The Ready State Virtual Mobility Coach is like having a virtual Kelly Starrett in your pocket.
- This topic has 4 replies, 2 voices, and was last updated 8 years, 5 months ago by Xiomara Romero.
06/20/2014 at 1:19 pm #70992Xiomara RomeroParticipant
I have a question that I just can’t seem to find the answer to anywhere.
Whenever I try to get into a half-kneeling position for a lunge or hip flexor stretch, and my right leg is the forward or “up” leg, my
pelvis or spine does some sort of rotation thing, that I can’t seem to
figure out. I try really hard to make it mimic the left, but my motor
control is apparently so lacking that I can’t consistently change it.
The best way I can describe it is that if I were getting into this
position in jeans, when the right leg is forward, the outseam of the
pants on that side seems to come in towards the front of my leg more
than the left outseam does when the left outseam is forward. It’s hard
to tell if the right hip is hiking, the femur is rotating, or the pelvis
and/or lumbar spine is rotating… or some combination of the three.
I also have a lot of trouble activating my right glute, and I can’t
consistently get a good contraction out of it, which essentially
eliminates the effectiveness of even the most basic of exercises (glute bridge, etc.). I
know it’s all connected, because every once in awhile when my brain
clicks, it feel right… like the kinetic chain is working as it should.
06/20/2014 at 1:50 pm #74832Alyssa ShortParticipant
It sounds like a forward rotation of the pelvis (right side more forward relative to the left). I’ve had left SI Joint problems, which in turn caused a bunch of hip and pelvic distortions, and I’m pretty sure I’ve dealt with the rotational dysfunction(?) that you’re describing. The right glute inactivation is consistent with a Right on left rotation of your pelvis.
Try to complete this quick routine and see if it improves your condition. If it is indeed a pelvic rotation, it should instantly feel better as you progress (especially right after the first two exercises).
While any lumbar rotation would probably sort itself out upon correction of the pelvis, and maybe some foam rolling and mobilising of the low back, you’ll have to work a bit harder to fix any femoral issues, which are likely present. I’m not quite sure what exactly you could do, however I think you may benefit from just going through the various banded distractions (mainly the lateral and posterior) that Kelly prescribes to help open up your hips. For me, personally, I had to focus heavily on doing some of the distractions shown on this presentation, before I was able to get any benefit from those shown in Kelly’s videos. I was able to do the lateral and inferior glides on my own using some bands.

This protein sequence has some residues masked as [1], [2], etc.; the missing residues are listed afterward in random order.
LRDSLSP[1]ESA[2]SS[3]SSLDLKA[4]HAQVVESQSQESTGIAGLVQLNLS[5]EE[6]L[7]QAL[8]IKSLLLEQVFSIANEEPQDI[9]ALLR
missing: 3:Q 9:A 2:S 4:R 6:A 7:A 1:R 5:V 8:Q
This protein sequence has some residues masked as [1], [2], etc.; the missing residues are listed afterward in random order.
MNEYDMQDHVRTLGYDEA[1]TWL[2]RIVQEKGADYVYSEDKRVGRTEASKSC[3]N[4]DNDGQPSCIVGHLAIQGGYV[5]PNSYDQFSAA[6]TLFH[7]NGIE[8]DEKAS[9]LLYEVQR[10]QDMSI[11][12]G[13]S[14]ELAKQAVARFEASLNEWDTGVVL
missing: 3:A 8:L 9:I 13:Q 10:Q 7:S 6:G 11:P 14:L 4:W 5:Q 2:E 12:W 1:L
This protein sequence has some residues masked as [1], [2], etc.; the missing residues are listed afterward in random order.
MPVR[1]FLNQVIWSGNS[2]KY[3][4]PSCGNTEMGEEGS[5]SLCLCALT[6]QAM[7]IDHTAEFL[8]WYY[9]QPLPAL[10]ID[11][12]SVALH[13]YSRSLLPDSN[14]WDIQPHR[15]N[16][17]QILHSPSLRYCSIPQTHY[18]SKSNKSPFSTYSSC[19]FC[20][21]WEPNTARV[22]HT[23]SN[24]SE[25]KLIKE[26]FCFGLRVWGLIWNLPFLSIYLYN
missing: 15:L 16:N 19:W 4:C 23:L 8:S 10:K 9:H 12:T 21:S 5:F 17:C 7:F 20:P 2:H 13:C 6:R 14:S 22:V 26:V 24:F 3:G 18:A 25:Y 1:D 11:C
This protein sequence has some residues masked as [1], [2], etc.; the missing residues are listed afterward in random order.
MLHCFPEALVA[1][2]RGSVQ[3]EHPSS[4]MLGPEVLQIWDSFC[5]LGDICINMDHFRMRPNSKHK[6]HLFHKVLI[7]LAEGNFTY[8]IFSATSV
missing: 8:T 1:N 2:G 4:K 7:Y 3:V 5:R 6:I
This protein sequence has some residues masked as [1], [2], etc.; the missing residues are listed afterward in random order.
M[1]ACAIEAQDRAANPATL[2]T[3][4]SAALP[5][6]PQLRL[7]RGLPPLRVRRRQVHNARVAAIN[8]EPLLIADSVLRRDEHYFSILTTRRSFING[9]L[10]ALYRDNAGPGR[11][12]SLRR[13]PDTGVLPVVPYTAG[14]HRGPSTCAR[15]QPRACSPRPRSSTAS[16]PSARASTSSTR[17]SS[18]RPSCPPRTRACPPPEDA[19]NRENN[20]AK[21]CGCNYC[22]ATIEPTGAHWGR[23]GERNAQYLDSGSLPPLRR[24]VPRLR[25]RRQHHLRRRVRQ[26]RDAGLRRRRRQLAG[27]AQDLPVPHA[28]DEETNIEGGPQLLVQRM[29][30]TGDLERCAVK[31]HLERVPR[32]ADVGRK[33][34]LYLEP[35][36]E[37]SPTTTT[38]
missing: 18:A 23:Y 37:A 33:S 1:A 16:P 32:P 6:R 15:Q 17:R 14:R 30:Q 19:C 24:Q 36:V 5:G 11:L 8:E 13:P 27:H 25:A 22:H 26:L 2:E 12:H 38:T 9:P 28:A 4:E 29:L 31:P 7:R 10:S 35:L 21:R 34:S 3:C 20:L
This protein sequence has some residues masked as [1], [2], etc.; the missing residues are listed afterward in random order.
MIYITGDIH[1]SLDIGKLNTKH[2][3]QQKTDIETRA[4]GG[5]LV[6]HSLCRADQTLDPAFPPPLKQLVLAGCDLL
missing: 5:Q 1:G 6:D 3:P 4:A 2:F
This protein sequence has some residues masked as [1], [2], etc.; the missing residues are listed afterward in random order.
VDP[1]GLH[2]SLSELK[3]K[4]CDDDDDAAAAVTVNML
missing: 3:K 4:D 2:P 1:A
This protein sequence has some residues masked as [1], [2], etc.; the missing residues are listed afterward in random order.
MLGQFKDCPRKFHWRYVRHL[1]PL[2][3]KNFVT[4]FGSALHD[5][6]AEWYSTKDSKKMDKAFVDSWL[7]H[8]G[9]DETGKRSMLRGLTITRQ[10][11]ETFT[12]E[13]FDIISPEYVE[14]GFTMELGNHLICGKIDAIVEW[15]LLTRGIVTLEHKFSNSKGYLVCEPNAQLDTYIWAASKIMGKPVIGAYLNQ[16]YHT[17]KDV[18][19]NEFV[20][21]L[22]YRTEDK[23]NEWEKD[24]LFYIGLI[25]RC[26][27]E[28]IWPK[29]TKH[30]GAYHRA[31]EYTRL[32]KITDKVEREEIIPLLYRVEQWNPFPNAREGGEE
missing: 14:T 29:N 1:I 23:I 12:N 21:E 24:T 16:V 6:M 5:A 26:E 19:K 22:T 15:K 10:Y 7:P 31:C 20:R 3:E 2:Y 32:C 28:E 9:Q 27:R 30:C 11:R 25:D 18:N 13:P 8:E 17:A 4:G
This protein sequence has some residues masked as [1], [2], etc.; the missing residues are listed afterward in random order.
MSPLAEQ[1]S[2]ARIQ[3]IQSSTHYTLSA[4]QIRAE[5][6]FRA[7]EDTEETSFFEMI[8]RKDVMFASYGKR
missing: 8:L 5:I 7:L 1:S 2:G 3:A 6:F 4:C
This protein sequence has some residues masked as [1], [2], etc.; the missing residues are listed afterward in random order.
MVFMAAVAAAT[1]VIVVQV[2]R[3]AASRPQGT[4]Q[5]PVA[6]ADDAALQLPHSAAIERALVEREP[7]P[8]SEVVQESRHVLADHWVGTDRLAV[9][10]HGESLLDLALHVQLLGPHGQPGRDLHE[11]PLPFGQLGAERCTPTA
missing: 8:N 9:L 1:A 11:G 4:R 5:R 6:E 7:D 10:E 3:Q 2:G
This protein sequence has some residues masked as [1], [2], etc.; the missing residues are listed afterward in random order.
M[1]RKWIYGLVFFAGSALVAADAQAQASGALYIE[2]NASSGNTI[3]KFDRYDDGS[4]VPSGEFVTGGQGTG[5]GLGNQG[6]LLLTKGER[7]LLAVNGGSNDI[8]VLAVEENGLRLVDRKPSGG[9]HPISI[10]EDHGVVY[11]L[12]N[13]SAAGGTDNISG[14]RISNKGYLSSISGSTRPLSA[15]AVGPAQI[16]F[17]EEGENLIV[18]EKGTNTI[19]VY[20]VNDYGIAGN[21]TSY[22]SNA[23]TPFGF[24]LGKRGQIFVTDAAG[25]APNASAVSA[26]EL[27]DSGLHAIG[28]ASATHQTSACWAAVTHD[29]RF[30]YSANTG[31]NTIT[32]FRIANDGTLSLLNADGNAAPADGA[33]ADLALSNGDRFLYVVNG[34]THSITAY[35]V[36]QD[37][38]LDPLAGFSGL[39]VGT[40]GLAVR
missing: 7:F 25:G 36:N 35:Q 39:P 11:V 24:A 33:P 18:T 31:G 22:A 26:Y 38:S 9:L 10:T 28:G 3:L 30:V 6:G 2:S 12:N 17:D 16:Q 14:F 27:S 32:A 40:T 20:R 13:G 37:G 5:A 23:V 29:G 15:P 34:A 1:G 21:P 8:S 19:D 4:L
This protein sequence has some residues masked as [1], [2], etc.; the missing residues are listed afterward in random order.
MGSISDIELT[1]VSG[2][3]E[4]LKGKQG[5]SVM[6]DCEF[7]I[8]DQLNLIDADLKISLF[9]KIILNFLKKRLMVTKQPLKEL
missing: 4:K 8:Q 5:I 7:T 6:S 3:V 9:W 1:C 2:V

Anyway, I’m not a doctor or a therapist, but just from my experience treating my own injuries and imbalances, I do think that you will find your condition improve fairly quickly after doing the routine that I posted in the first link. I hope that helps!
06/20/2014 at 3:05 pm #74834Xiomara RomeroParticipant
Thanks! I’ve seen that link, and have been doing some of those things, but not consistently cause I would get confused on how to do them right. I’ll work on them more now.! Question… I get a little confused with “Make sure the pelvis does not shift away from the tightness in the hip.” Does that mean my pelvis cannot move at all when i cross my leg?
Actually, that leads me to an even more basic question: even before crossing the leg, just flexing the hips while supine will cause my pelvis (or butt, or sacrum… not exactly sure if I’m describing it right) to come a little bit off the ground. I get very confused when laying supine and doing anything that requires flexing the hips to 90-90 on whether my sacrum needs to stay completely grounded on the floor, or if is naturally supposed to come up a bit. So many supine exercise descriptions don’t specifically mention this aspect, so I’m not sure if that means it’s naturally supposed to come up a bit, or if my hip flexion patterns are so messed up that most people would naturally keep their sacrum pinned to the floor. If I try to pin it to the floor, i feel like I am creating a bigger arch in my back, and I always thought I was supposed to flatten my back to the ground for stuff like this. I think I need a little clarification on which parts of my body should be moving and which shouldn’t.
06/20/2014 at 4:31 pm #74835Alyssa ShortParticipant
Oh yeah, I know what you mean. To be honest, I’m not completely sure how exactly it’s supposed to work, but I’ve just tried to stick to the principle of maintaining a braced and neutral a position as is possible. In this regard, I guess I would say don’t think of it as keeping your back flat, but rather as neutral as you can, and keeping your pelvis as even, and as close to the ground as you can, while doing the stretches. Don’t push it further than you can without breaking into a faulty position. Not being able to achieve the full stretch in a stable position is likely just another indication of mobility restrictions that need to be worked on. Maybe do this hip opener exercise, and test to see if it improves your ability to keep your lumbar neutral while in flexion?
06/30/2014 at 8:39 pm #74889Xiomara RomeroParticipant
I should have posted this a while ago. I tried making a video at work with side and back views, maybe this would show it better than I can explain it: https://www.youtube.com/watch?v=BmrG6sbMN_I
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